Pillsbury’s communications lawyers have published FCC Enforcement Monitor monthly since 1999 to inform our clients of notable FCC enforcement actions against FCC license holders and others. This month’s issue includes:
- Violations of the Live Broadcasting Rule Lead to $50,000 Consent Decree
- Decision Affirming Dismissal of Mississippi Station’s License Renewal Application Highlights Intricacies of License Renewal Process
- FCC Reversal Leads to Reinstatement of Georgia Radio Station’s License
Is This Live? California Broadcaster Settles with FCC Over Violations of the Live Broadcasting Rule
The FCC recently entered into a Consent Decree with a large California-based radio broadcaster for violating the FCC’s rule prohibiting the broadcast of prerecorded programming that “creates the impression that it is occurring live” (often referred to as the “live broadcasting rule”). This settlement represents the first time the FCC has publicly enforced the rule in recent years.
According to the FCC, the live broadcasting rule is effectively a consumer protection rule that ensures viewers are not misled into believing that a program is live when it is not. Under Section 73.1208 of the FCC’s Rules, where “time is of special significance” to the program material aired, or “an affirmative attempt is made to create the impression that [the program material] is occurring simultaneously with the broadcast,” broadcasters must disclose if the program was previously taped, filmed, or recorded. Such disclosure must be made at the beginning of the broadcast “in terms commonly understood by the public”. The live broadcasting rule does not extend to prerecorded commercial, promotional, or public service programming.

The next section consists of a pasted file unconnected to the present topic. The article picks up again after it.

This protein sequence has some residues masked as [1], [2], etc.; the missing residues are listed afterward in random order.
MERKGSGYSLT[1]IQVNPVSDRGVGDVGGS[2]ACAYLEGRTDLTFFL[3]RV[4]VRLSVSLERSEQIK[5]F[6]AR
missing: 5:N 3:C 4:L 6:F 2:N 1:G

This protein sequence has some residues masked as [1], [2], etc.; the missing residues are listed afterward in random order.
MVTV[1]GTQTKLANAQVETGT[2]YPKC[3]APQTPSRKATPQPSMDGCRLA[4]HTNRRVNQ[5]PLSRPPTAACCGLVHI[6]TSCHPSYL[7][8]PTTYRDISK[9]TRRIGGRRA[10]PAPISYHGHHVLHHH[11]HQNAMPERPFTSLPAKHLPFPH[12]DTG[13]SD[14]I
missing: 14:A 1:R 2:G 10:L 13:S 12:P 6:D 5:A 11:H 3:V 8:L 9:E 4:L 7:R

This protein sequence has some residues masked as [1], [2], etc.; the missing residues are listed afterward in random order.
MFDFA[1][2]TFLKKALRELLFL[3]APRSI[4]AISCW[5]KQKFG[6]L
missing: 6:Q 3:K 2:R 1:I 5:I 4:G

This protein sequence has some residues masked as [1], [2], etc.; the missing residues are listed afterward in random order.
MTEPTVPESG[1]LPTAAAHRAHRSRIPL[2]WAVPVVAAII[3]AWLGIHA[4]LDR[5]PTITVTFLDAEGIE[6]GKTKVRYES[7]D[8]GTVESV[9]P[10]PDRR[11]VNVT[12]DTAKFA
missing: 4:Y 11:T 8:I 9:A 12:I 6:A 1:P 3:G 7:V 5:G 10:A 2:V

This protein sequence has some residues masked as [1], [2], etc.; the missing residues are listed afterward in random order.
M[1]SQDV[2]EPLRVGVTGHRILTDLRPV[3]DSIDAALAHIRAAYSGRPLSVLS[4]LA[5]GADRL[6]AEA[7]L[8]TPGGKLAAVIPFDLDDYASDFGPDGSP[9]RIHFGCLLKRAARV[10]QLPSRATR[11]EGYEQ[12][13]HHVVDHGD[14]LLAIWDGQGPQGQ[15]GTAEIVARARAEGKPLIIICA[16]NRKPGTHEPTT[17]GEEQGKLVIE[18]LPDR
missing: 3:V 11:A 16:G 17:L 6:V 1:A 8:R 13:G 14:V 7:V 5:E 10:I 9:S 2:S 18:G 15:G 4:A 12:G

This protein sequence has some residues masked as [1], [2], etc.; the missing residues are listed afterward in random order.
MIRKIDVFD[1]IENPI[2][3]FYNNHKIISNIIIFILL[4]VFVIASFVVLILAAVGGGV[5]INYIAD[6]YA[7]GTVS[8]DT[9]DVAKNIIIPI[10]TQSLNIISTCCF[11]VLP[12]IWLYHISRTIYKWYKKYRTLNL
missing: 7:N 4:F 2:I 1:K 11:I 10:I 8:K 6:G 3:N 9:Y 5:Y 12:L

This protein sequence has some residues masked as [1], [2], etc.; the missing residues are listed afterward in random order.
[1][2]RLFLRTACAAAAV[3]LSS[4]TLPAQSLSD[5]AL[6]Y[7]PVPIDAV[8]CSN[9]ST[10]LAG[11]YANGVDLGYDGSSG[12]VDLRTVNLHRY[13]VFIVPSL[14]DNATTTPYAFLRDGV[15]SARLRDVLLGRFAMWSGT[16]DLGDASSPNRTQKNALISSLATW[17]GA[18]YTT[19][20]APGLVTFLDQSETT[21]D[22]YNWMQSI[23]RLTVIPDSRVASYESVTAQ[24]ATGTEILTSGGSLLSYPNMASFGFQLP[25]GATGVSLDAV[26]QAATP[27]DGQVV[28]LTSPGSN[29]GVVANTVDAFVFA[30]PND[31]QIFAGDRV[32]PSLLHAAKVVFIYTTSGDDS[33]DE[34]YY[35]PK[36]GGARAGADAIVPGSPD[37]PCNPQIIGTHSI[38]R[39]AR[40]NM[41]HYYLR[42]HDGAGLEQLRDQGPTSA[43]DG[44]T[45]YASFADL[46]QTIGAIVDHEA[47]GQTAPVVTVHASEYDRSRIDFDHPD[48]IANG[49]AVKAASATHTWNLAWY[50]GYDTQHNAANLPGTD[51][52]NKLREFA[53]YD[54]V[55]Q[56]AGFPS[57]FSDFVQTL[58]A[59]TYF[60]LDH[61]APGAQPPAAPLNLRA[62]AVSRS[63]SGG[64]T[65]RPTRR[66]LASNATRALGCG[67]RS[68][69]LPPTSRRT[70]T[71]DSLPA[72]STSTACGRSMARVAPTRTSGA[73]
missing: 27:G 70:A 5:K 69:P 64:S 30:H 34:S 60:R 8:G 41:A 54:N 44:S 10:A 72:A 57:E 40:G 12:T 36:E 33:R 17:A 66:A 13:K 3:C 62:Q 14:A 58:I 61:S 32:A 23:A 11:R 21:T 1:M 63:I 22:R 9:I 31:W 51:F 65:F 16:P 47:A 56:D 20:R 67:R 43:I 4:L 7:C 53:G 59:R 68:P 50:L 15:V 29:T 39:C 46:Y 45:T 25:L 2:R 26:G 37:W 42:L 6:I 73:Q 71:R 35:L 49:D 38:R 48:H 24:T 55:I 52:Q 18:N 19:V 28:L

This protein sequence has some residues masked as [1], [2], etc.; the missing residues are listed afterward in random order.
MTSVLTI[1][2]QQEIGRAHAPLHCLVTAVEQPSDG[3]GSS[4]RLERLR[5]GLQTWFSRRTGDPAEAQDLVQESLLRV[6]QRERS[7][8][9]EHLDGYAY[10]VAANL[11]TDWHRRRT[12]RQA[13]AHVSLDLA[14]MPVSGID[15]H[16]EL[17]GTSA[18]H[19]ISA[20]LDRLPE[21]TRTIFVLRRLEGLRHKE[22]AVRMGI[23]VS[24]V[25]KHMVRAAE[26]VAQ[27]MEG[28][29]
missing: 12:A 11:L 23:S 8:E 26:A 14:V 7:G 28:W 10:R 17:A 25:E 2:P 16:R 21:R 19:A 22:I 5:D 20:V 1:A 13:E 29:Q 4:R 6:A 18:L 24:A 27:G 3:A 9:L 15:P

The FCC began its investigation after receiving a complaint alleging that one of the broadcaster’s Los Angeles-area AM stations was airing a call-in show with the word “Live” in its title even though the show was actually prerecorded. The FCC’s Enforcement Bureau responded by directing a Letter of Inquiry to the station’s licensee seeking additional information about the program. In response, the licensee admitted the broadcast had indeed been prerecorded and that at several times during the broadcast, the program’s host had suggested that he was taking listener calls live over the air. The licensee acknowledged that even though the program created the impression that the broadcast was live, the station under investigation, as well as other commonly-controlled stations that broadcast the same program, had failed to make the required disclaimer.
To resolve the investigation, the licensee’s parent company entered into a Consent Decree with the Enforcement Bureau. Under the terms of that agreement, the company: (1) agreed to pay a $50,000 civil penalty; (2) admitted to violating the live broadcasting rule; and (3) must implement a three-year compliance plan to prevent future violations. Considering the costly penalty, broadcasters should be wary when airing prerecorded programming, taking care to determine whether the audience needs to be informed of that fact.
Undisclosed Death of Mississippi Radio Station Owner Ends in Non-Renewal of License
In a recent Memorandum Opinion and Order (“Order”), the FCC denied an Application for Review which challenged the dismissal of a Mississippi AM station’s 2012 license renewal application. The application had failed to disclose that the station’s licensee had previously died, and unsurprisingly, also failed to include the deceased licensee’s signature.
The years-long saga began in January 2011 following the death of the station’s licensee. Continue reading →